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. Last Updated: 07/27/2016

North Korea Needs Carrot and Stick

The seemingly interminable six-party talks aimed at persuading North Korea to abandon nuclear weapons in exchange for security guarantees and foreign aid are veering dangerously close to absurdity.

Tuesday night's meeting in Beijing was diplomatically described as the beginning of the second part of the fourth round of negotiations. But this is really the fifth installment since the process began.

Unless you count the fact that the United States and North Korea have not gone to war in the meantime, the negotiations have achieved nothing, besides granting a tyrannical regime two years of breathing space to pursue its nuclear ambitions.

For all their inflammatory public rhetoric, the North Koreans have proved to be skilled negotiators. Their latest success is to have everyone arguing about whether Pyongyang has the right to a peaceful nuclear power program when the real issue is nuclear weapons, not nuclear electricity.

Washington's case is almost fatally undermined by an inconsistent approach to nuclear proliferation, which the United States tolerates in Pakistan, India and Israel but rejects in Iran and North Korea. Even so, and in spite of widespread pessimism, a two-point solution to the crisis is in reach if all sides are willing to grasp it and make concessions.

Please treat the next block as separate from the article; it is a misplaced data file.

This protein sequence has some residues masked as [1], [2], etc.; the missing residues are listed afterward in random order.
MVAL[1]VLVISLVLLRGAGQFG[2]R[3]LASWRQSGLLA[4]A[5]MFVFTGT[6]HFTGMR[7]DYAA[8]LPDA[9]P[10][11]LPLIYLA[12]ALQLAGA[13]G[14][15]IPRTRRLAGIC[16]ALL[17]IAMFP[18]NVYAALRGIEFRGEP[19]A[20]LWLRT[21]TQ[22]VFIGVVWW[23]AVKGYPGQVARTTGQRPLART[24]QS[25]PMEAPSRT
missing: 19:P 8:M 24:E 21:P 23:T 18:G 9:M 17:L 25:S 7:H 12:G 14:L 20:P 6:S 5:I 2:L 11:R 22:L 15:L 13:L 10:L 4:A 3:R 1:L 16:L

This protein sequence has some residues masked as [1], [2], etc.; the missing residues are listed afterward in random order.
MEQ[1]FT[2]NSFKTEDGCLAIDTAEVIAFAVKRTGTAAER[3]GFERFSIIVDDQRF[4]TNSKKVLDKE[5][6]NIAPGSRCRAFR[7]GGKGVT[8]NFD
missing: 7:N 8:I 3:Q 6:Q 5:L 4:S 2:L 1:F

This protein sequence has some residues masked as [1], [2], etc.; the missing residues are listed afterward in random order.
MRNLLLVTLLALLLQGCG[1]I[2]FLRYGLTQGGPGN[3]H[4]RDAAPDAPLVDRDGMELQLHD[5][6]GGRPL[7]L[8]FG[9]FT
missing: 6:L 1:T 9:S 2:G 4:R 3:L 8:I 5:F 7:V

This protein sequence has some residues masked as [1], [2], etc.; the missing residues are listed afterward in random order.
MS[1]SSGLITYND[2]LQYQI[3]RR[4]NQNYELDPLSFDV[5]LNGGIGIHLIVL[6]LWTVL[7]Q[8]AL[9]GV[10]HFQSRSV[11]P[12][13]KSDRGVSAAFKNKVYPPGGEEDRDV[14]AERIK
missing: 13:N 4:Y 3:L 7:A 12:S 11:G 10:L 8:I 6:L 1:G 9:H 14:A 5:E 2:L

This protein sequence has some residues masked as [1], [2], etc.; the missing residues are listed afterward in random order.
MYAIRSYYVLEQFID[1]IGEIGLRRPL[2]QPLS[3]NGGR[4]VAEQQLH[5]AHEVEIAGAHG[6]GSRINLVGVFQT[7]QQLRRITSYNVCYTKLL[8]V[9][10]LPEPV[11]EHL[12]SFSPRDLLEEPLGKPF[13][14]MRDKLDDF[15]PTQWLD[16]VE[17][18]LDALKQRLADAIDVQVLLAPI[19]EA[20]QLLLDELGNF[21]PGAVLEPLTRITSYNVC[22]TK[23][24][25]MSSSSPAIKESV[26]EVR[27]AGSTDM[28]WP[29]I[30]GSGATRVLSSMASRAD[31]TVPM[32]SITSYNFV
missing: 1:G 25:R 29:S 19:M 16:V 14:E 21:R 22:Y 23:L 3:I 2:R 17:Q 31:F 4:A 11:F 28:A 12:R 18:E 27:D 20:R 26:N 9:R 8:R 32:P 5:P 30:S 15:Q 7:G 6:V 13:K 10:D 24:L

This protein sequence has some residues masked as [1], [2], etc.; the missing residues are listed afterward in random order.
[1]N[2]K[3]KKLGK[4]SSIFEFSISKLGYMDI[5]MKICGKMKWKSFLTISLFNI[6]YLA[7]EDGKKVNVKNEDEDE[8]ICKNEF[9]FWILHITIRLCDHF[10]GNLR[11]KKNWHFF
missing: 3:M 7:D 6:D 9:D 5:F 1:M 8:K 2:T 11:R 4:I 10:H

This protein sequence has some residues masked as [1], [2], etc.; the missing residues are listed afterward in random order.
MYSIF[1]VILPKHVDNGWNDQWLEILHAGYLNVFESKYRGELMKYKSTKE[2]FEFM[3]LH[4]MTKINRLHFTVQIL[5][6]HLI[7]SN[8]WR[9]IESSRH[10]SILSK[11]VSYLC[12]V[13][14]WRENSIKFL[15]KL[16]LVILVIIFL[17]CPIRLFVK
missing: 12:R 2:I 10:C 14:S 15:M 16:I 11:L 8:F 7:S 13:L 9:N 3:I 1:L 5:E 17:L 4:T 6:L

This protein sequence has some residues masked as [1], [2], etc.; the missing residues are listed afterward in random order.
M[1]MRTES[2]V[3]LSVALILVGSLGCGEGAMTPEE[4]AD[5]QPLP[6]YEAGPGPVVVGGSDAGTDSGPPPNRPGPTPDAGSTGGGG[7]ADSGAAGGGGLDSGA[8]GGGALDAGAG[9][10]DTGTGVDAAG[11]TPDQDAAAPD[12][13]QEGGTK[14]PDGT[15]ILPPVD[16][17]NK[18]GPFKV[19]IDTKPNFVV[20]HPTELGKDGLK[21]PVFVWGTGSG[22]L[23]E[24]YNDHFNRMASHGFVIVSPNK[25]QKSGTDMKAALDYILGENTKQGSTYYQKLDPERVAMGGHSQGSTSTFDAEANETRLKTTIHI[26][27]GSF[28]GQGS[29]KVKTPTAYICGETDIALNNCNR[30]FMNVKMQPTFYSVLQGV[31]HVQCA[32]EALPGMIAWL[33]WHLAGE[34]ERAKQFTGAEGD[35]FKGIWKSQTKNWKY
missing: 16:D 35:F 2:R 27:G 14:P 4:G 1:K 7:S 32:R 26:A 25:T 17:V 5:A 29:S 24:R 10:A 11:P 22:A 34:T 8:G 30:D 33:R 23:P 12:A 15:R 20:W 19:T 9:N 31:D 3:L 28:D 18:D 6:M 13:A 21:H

First, the Chinese, South Korean and Russian governments must accept that indefinite negotiations are not acceptable because they allow Pyongyang to subvert one of the main purposes of the talks, which is verifiably to rid North Korea of nuclear weapons. They must agree on deadlines and threaten sanctions.

Second, the United States and its ally Japan should not allow themselves to be blinded by the North Korean smokescreen over peaceful nuclear programs and should make every concession they can to remove the issue from the immediate agenda.

Washington should call North Korea's bluff on its latest demand. Christopher Hill, the U.S. negotiator, should say aloud that North Korea has as much right as any country to nuclear power -- provided it rejoins the Nuclear Nonproliferation Treaty and accepts verifiable dismantling of its weapons programs.

The question then will be whether North Korea was ever serious about the talks in the first place.

This comment ran as an editorial in the Financial Times, where it appeared in longer form.